Re: How To Evaluate-Judge-Quantify

Philly the Kid (
Tue, 10 Jun 1997 19:25:03 -0500

>The whole purpose of music creation or any creation is to try to produce
>something worthwhile and beautiful, whether it's mainstream,
>contemporary, experimental, etc. The purpose should not be to produce
>music according to the rules of some "academy" or "school." In this
>regard, we shouldn't care who it comes from.

Whoaaa..hold on a sec there Larry -- a lot of heavy assumptions being
thrown out there...:-) "Worhtwhile and Beautiful" hmm...those sure seem
like pretty loaded and subjective terms. Could you start by trying to
define them as they exist for you? And could you explain why you value such

>Whatever you do and however you listen, so long as you are trying in
>some way to forward beauty and a better world for yourself, you are
>doing a good thing.

This does sound rather noble but is this the only reason to create musci or
art, to better the world and make beauty? What about artists who see the
world differently and are trying to not make beauty, is all self-indulgent
art unworthwhile and are all self-absorbed artists who may be creating NOT
to further the progress of mankind or better the world but merely for
catharsis or to indulge in exhibitionism not doing a good thing...?

But having said that, it is critical that education,
>in the real purpose of that word, shouldn't be looked down on. Quite the
>opposite. By education, I mean a grounding and knowledge of the subject,
>an openness to the new and the ability to create, partly based on that
>knowledge. Education certainly should not mean a pedantic and inflexible
>adherence to some formula, set of rules or school of composing and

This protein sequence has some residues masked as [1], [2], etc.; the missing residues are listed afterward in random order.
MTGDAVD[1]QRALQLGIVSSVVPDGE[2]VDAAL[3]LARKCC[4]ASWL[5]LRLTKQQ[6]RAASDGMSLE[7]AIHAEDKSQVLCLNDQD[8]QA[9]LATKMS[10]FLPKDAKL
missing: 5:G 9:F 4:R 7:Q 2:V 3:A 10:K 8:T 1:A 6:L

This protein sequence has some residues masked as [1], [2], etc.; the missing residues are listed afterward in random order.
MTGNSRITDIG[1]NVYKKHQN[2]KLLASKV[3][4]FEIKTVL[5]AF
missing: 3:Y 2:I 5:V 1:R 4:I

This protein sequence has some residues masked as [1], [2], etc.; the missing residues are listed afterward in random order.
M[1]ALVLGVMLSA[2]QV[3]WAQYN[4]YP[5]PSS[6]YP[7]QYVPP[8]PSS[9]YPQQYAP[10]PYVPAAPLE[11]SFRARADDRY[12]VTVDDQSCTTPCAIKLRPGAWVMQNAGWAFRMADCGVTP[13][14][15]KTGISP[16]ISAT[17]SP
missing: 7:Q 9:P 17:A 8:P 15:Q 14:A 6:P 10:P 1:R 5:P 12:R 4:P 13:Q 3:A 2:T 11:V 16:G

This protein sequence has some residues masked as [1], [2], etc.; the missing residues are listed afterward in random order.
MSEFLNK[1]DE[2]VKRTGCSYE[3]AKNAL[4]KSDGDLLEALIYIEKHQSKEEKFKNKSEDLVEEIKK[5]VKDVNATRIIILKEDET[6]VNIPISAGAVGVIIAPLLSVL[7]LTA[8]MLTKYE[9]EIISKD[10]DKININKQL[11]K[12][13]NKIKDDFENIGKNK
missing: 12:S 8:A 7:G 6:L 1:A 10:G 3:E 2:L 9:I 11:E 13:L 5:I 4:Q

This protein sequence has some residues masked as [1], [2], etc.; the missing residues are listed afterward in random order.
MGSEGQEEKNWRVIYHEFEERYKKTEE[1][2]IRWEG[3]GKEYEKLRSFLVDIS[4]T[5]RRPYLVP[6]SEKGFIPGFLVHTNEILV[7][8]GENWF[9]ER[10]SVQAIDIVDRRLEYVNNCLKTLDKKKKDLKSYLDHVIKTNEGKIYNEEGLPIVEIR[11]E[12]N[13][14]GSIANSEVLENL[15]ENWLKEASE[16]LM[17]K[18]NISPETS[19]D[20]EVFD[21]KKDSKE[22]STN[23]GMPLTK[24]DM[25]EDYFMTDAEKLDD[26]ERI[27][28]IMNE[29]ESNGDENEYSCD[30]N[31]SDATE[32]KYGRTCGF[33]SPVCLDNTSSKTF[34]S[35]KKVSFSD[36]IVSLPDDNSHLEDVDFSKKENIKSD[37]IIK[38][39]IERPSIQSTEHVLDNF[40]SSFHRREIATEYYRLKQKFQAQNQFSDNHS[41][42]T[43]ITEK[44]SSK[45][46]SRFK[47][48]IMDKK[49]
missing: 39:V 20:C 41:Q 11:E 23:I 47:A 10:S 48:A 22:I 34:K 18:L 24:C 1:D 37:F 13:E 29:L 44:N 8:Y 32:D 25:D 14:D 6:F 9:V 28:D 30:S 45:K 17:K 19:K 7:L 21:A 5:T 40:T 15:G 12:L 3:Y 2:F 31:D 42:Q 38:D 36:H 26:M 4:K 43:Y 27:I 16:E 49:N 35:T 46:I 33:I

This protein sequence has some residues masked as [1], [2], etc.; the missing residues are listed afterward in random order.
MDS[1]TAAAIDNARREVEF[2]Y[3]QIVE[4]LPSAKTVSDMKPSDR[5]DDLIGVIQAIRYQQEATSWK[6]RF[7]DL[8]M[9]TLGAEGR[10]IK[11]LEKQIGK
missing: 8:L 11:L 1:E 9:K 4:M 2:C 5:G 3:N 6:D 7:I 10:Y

>performing. One of the major problems in this country is a combination
>of contempt for "education" and lack thereof. One result, for example,
>and there are many other, all bad, is ridiculously low pay and status
>for people who take our youth in their hands.

Does education only take place in a formal setting with codified materials?

I have taught highschool - Music class. I often had students who couldnt'
read a ntoe, or play a note, nor could they read and write in English too
well...but they could tell great detail and subtle differences within
certain musical styles - say Hip Hop from Oaklnad vs. Hip Hop from
SF...have they found another means to educate themself in this regard? Some
of them can express the knowledge and some can only recognize the
differences or sameness. When they discuss good and bad it isn't arbitrary
- they know exaclty why and what it means. Now it is also true that i had
great difficulty pointing out these phenemona to them in concrete terms let
alone getting them to apply said s;ef awarenss and critical skills to other
forms and styles...

At the start of my 2nd year teaching I told tham that there were two things
i had observed and wanted to address. 1) to deal with music and to
extrapolate anything requiring attention, that lasted longer than 3-5
minutes. And 2) to deal with music that was not pulse driven or motoric or
metricly patterned. This was no easy feat. I found them uncomfrotable -
they had to frame of reference. They would try harder if I could paint a
colorful descriptive set up and it helped with those who tried if I could
give them some things to listen for. Mostly they needed to try to compare
such foreign music to something anything - whether it was a video game or

Basically they had little patience and in one case - the poor 15 year old
girl just jumped out of her seat and said she couldn't take it anymore! "No
offense but I gotta get out of here!" This was both funny painful and
puzzling to me.

Now what i have similarly observed, is that those who feel cultured and
educated and let's say also can make some distinctions with European
Classical, feel just as alienated with popular forms and often tend to
dismiss them as insophisticated. Well, what you aren't familiar with - may
be hard to understand and what YOu hear maybe different with what someone
else who is familiar hears?


>While the "level" of one's formal education in music shouldn't determine
>whether one listens or creates, or our reaction to such creation, what
>does matter is what one does with what one has. In that regard, an
>education, in the best sense of that word, is a good thing.
>Larry Hewes